Personal boundaries essentially indicate where you end and the other person starts. It comes down to understanding some things are yours to own, some things belong to others, and everyone is basically responsible for their own choices in life.

It requires recognizing that not only can reasonable minds differ, but that they frequently come from a radically different set of premises. Sometimes these beliefs can be harmful or beneficial, but having good boundaries involves recognizing that--good or bad--they are not you.

Examples of Poor Boundaries

People who have poor boundaries find it manifesting in a variety of different ways, depending on the severity and origin, and may not even realize that the problem boils down to their view of themselves as a distinct individual.

Examples of consequences of poor boundaries include:

  • Reacting strongly because someone has a different view than you, even if that opinion may be justified.
  • Not asserting/respecting/enforcing limits with a stranger, friend, coworker, or partner.
  • Placing your self worth in the opinions of other individuals.
  • Projecting your emotional state in to others (aka, projective identification).

There are many others, depending on the nature of the poor boundaries, but these four form a good starting point. Going in to more depth:

Separate Beliefs

One silly example gives us a good example of a mild, everyday situation in which poor boundaries might show themselves:

Even a situation such as your saying I thought the end of Harry Potter was ideal and appropriate, and someone else’s responding with How can you possibly think that?! The ending was totally contrived, is a small boundaries violation.

It isn't in having a different opinion from the individual, it is in the level and nature of the response: How could you possibly think that?! A more appropriate response might be Really? I thought the ending was totally contrived. They may agree or think that such doesn't matter and that it is ideal and appropriate for other reasons, they may disagree, but either way what each individual believes doesn't reflect on the other.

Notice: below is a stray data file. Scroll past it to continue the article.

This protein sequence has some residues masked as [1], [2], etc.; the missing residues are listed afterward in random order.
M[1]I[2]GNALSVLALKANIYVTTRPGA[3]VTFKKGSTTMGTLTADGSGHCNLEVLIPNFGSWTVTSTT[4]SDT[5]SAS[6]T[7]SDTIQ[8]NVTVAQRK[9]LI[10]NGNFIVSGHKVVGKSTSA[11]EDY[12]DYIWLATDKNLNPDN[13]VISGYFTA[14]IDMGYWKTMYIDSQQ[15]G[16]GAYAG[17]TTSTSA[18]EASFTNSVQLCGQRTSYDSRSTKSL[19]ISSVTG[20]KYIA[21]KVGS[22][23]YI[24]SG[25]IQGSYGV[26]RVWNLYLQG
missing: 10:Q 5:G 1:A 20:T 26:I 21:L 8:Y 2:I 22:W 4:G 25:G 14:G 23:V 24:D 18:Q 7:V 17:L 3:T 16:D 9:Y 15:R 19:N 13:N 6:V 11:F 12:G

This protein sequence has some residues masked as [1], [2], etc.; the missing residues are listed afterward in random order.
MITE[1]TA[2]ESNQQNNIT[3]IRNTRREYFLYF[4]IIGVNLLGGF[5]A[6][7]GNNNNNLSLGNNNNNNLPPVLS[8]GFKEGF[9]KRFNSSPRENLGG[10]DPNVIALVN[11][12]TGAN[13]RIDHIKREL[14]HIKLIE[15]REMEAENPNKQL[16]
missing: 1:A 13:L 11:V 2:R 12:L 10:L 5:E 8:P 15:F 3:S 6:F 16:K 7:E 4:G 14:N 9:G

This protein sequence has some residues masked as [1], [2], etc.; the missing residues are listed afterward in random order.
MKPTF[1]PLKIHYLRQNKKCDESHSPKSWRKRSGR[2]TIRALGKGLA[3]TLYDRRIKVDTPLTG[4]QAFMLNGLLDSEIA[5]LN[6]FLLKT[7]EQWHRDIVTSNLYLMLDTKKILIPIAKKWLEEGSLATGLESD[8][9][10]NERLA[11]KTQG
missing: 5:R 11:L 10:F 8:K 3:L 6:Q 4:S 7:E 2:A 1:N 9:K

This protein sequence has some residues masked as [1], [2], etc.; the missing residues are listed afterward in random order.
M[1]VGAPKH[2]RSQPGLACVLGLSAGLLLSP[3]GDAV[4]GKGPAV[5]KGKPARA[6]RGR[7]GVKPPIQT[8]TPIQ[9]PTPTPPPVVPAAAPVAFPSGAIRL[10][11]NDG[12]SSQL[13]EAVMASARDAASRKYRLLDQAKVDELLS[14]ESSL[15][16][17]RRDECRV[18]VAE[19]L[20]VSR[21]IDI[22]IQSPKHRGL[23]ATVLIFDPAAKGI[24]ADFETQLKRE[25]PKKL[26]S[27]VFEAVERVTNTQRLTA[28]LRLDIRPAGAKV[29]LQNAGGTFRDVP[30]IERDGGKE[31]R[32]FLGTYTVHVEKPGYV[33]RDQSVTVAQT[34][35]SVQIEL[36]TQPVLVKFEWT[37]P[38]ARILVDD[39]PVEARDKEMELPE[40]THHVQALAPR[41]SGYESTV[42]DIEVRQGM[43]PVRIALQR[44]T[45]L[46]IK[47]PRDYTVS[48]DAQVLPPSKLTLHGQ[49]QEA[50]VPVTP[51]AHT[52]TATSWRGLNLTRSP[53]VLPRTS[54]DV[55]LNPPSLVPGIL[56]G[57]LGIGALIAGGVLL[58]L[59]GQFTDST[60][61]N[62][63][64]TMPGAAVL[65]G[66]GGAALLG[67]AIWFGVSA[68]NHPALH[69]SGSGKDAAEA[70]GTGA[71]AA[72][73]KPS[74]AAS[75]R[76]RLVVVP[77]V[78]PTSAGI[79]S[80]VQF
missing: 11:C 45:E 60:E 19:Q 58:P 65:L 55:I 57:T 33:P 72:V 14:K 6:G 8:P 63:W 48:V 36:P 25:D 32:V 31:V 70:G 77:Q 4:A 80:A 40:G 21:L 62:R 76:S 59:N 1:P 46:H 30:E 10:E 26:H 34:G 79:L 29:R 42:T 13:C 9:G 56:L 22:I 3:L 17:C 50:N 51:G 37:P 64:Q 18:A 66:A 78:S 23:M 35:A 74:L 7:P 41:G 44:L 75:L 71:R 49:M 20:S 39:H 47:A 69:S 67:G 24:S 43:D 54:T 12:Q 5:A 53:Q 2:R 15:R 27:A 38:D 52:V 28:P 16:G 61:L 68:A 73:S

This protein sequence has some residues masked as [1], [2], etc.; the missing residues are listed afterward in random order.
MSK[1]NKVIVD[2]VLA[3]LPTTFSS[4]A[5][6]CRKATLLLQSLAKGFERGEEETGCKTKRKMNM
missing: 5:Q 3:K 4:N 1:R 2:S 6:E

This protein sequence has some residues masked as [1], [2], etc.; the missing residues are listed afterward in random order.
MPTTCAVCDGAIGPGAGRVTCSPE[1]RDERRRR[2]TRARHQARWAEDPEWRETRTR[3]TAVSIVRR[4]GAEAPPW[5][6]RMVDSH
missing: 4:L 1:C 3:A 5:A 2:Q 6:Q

In relationships this comes up in the form of taking offense when it turns out that your partner's preferences are different than your own (True story: I had a girlfriend at one point who didn't like pizza and who declared--she never asked--that I didn't like pizza either and took semi-mortal offense when she found out that I did).

We also encounter this all of the time in the religious world. People who don't just disagree or who will state that some beliefs are wrong, but take extreme offense that others might see the world any differently and react emotionally to those differences. In general, so long as Safe, Sane, and Consensual boundaries are respected, I tend to take an attitude of Your Kink Is Not My Kink But Your Kink Is Okay (YKINMYBYKIO).

Setting, Respecting, and Asserting Appropriate Limits

One example of something someone with healthy boundaries might say is:

Yes, I do care for you. And, I also have a need to be out of the house to see my friends at least one night a week.

This is asserting a self identity and protecting the core being of the self. Someone who has to check with their husband to see if it is okay (barring a pre-negotiated relationship in this regard, of course), or who says if me going out will make you lonely, I won't go is not asserting proper boundaries. No matter how much I may care for an individual, I cannot drop everything on a continuing basis for them and retain my own self.

Similarly, I cannot expect others to drop everything for me simply because I am upset or having trouble. Nor can I expect people to respect boundaries I have not informed them of. People who are not me cannot be expected to know what is on my mind and to know how I feel about things.